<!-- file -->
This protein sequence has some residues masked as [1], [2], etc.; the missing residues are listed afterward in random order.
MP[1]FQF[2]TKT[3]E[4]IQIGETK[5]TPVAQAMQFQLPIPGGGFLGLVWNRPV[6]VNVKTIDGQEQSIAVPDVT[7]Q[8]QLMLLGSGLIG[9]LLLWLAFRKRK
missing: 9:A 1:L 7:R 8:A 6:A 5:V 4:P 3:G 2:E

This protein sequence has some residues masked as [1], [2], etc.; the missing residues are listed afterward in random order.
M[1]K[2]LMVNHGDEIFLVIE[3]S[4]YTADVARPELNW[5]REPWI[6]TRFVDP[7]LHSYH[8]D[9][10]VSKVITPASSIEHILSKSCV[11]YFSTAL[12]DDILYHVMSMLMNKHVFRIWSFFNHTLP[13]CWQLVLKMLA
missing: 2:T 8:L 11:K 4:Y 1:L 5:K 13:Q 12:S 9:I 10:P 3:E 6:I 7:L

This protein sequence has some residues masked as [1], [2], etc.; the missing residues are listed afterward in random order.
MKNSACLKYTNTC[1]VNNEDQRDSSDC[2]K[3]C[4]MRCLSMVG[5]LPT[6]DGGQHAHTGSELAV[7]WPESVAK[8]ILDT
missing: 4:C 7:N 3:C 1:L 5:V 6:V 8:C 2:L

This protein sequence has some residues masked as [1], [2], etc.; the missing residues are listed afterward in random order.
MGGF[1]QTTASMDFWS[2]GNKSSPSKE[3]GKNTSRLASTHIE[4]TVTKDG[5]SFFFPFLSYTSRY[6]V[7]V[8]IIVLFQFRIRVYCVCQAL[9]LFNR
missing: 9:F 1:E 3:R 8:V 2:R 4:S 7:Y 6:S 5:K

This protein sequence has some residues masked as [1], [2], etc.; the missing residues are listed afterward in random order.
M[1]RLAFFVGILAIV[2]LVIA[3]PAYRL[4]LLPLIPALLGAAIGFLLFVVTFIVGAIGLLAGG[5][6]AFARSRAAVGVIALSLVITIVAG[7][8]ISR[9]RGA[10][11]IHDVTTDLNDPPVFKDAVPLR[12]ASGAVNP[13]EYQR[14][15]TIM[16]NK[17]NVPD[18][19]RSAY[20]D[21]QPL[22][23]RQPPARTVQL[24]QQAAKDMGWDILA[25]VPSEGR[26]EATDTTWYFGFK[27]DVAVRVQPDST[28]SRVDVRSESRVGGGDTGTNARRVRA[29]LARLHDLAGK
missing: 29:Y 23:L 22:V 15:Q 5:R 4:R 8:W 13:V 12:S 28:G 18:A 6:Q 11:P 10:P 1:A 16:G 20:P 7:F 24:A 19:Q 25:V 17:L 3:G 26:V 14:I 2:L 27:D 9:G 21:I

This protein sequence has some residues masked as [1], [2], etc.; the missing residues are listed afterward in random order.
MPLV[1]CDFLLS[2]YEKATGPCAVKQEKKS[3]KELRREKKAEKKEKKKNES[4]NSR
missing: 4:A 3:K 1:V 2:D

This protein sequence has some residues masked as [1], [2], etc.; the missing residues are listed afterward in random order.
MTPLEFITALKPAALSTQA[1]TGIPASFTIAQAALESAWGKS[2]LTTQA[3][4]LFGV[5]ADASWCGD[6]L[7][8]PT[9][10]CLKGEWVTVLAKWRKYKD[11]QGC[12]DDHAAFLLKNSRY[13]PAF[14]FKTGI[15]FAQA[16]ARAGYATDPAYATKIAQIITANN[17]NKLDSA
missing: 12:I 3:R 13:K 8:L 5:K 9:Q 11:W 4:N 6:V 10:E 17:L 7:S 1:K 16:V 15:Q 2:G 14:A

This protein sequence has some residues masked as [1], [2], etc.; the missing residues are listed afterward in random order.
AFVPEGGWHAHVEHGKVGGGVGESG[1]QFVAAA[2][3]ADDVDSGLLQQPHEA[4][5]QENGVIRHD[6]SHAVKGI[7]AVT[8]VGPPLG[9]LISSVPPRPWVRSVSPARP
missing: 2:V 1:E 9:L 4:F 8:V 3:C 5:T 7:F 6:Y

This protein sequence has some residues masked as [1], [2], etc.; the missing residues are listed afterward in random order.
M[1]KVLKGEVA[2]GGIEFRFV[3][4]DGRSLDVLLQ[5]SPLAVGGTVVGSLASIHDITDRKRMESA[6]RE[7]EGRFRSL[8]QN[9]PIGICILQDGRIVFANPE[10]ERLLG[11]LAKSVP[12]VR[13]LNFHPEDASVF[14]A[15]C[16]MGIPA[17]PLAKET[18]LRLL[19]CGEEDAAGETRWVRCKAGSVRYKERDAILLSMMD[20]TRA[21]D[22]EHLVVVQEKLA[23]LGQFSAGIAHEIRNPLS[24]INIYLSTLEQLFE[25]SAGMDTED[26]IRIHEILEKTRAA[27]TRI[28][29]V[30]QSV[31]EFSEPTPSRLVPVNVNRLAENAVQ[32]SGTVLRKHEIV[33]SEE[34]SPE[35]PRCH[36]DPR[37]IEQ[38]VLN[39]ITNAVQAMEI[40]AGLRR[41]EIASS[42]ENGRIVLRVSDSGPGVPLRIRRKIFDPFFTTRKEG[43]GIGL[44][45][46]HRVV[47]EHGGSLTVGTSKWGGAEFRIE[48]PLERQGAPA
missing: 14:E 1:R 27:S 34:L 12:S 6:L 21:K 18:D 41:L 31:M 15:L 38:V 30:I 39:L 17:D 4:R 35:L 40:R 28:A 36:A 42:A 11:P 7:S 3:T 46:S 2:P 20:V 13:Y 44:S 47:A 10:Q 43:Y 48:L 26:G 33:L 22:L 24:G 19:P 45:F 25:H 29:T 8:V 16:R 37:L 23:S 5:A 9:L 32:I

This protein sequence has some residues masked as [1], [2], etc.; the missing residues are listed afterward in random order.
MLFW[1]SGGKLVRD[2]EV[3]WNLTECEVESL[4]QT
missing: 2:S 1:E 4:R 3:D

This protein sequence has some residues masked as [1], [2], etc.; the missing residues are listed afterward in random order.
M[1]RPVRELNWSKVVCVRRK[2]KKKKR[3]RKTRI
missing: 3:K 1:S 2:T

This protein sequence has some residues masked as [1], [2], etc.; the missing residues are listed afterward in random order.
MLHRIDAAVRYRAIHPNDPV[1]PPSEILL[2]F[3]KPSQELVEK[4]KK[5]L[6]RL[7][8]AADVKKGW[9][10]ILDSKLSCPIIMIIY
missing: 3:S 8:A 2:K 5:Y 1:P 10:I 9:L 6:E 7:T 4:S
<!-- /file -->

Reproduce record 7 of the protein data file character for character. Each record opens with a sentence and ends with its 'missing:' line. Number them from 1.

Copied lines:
This protein sequence has some residues masked as [1], [2], etc.; the missing residues are listed afterward in random order.
MTPLEFITALKPAALSTQA[1]TGIPASFTIAQAALESAWGKS[2]LTTQA[3][4]LFGV[5]ADASWCGD[6]L[7][8]PT[9][10]CLKGEWVTVLAKWRKYKD[11]QGC[12]DDHAAFLLKNSRY[13]PAF[14]FKTGI[15]FAQA[16]ARAGYATDPAYATKIAQIITANN[17]NKLDSA
missing: 12:I 3:R 13:K 8:L 5:K 9:Q 11:W 4:N 6:V 10:E 17:L 7:S 1:K 16:V 15:Q 2:G 14:A